By Alexander Bolton - 08/03/14 12:38 PM EDT
Sen. Saxby ChamblissSaxby ChamblissWyden hammers CIA chief over Senate spying Cruz is a liability Inside Paul Ryan’s brain trust MORE (Ga.), the senior Republican on the Senate Intelligence Committee, on Sunday rejected calls that Central Intelligence Agency Director John Brennan should resign.
Chambliss said Brennan did not know his agency had spied on Senate investigators when in March he denied an accusation by Senate Intelligence Committee Chairwoman Dianne FeinsteinDianne FeinsteinHomeland Security Committee pushes encryption commission in new report Clinton ally stands between Sanders and chairmanship dream Clinton endorses Warner-McCaul encryption commission MORE (D-Calif.).
“The fact is we now know he did not have all the facts. Once he got all the facts, he came back and he did apologize,” Chambliss said on CBS’s “Face the Nation.”
Brennan categorically disputed Feinstein’s claim in March that CIA officials broke into a computer server being used by Senate staff conducting a probe of the agency’s interrogation tactics.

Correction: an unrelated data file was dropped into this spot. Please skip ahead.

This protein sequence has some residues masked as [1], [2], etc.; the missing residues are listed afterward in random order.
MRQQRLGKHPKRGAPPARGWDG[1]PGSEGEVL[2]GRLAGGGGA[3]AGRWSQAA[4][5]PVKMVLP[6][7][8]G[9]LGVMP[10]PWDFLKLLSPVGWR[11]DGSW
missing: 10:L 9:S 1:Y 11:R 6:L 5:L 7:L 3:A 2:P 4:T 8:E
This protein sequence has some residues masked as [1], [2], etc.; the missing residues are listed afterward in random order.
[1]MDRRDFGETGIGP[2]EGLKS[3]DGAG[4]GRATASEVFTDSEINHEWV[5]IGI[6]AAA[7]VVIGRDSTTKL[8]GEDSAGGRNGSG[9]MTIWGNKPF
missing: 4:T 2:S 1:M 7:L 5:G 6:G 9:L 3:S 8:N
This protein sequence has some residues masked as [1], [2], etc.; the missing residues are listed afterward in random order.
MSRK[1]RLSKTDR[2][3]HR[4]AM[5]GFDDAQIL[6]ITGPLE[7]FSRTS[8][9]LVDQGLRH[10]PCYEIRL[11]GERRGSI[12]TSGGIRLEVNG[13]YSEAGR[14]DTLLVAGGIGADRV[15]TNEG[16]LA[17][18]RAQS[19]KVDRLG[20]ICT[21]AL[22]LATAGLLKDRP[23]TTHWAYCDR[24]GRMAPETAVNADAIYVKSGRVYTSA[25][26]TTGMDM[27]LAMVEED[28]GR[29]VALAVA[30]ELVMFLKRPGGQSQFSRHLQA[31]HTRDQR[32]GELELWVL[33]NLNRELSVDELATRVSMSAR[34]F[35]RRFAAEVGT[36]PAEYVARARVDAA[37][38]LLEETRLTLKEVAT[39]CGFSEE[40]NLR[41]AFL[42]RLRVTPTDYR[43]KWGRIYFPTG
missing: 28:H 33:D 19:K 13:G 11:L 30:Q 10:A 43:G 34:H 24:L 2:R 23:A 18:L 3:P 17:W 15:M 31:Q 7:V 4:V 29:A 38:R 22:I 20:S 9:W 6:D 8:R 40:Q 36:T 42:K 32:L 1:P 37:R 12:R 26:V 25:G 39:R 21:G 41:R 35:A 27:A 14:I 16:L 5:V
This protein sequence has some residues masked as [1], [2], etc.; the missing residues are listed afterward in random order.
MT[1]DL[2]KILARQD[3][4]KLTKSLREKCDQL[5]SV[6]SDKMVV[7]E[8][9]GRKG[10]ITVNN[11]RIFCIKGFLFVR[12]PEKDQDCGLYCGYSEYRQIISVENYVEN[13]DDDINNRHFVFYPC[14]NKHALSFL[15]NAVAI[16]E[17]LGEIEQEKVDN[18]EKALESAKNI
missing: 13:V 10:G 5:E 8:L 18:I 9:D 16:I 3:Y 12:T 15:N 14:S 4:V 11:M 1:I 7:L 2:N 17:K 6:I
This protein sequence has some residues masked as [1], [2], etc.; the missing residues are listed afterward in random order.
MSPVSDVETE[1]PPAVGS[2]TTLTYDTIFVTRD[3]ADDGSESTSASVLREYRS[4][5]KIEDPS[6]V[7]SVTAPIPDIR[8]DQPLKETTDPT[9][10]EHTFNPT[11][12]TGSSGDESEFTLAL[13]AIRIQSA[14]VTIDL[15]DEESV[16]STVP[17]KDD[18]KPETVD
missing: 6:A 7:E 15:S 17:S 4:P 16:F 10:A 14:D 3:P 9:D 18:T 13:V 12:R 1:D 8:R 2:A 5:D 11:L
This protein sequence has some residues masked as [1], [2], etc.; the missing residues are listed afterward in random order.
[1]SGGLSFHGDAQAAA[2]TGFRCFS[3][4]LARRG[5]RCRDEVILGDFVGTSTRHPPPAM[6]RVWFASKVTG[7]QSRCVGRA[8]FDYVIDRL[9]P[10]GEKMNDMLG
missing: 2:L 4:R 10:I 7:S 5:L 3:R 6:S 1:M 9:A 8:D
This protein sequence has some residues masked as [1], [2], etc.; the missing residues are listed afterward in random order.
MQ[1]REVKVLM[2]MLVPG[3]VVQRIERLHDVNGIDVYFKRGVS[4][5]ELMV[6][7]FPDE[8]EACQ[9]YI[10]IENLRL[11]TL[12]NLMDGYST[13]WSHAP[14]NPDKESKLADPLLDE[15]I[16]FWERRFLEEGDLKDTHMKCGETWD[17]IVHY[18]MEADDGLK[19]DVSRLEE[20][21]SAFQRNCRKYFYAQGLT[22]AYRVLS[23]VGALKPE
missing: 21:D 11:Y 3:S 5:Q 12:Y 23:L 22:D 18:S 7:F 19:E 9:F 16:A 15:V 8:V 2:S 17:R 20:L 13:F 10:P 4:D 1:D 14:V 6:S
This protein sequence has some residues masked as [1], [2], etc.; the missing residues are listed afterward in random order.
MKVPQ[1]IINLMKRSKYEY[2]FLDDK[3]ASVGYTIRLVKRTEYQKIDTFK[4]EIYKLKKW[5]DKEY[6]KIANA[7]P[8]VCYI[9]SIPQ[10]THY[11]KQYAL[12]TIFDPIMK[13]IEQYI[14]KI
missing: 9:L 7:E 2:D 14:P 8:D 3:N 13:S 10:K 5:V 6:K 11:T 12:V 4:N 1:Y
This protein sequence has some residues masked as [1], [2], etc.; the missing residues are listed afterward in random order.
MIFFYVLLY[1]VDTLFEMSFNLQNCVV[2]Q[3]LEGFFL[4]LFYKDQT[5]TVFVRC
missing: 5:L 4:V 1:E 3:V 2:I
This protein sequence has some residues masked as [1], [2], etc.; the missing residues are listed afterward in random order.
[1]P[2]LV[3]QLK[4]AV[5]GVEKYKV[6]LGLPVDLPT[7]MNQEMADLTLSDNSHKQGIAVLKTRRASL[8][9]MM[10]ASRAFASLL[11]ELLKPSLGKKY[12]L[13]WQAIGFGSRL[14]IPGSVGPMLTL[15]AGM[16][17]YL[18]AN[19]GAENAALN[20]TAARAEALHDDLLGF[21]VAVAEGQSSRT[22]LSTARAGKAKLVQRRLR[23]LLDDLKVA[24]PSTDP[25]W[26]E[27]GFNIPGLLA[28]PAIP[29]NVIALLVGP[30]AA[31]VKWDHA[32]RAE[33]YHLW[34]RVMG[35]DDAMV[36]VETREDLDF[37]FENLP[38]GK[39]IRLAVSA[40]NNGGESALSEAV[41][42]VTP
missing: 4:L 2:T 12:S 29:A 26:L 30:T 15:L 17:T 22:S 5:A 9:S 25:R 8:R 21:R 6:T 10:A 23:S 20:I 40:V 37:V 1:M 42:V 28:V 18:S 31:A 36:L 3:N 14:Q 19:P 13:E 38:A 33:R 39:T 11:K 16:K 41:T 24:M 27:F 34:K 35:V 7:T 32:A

“As far as the allegations of the CIA hacking into Senate computers, nothing could be further from the truth. We wouldn’t do that. That’s just beyond the scope of reason,” he said at the time.
Chambliss said Brennan subsequently apologized when he learned that agency officials had acted inappropriately.
“When he found about this breach ... he called Sen. Feinstein and me and he came to us and he said, 'Here’s what’s happened,' ” he said. “He was wrong. Sen. Feinstein was right.”
Chambliss noted the computers were at a CIA facility but had been dedicated for Senate staff to use for their investigation.
“This is very, very serious. If I thought John Brennan knew about this, then it would be — certainly, we’d be calling for his resignation,” he said.
He noted that CIA’s Office of Inspector General found that Brennan was not aware of the snooping.
Chambliss did not support Brennan’s nomination to become CIA director but says he has done a good job since winning Senate confirmation.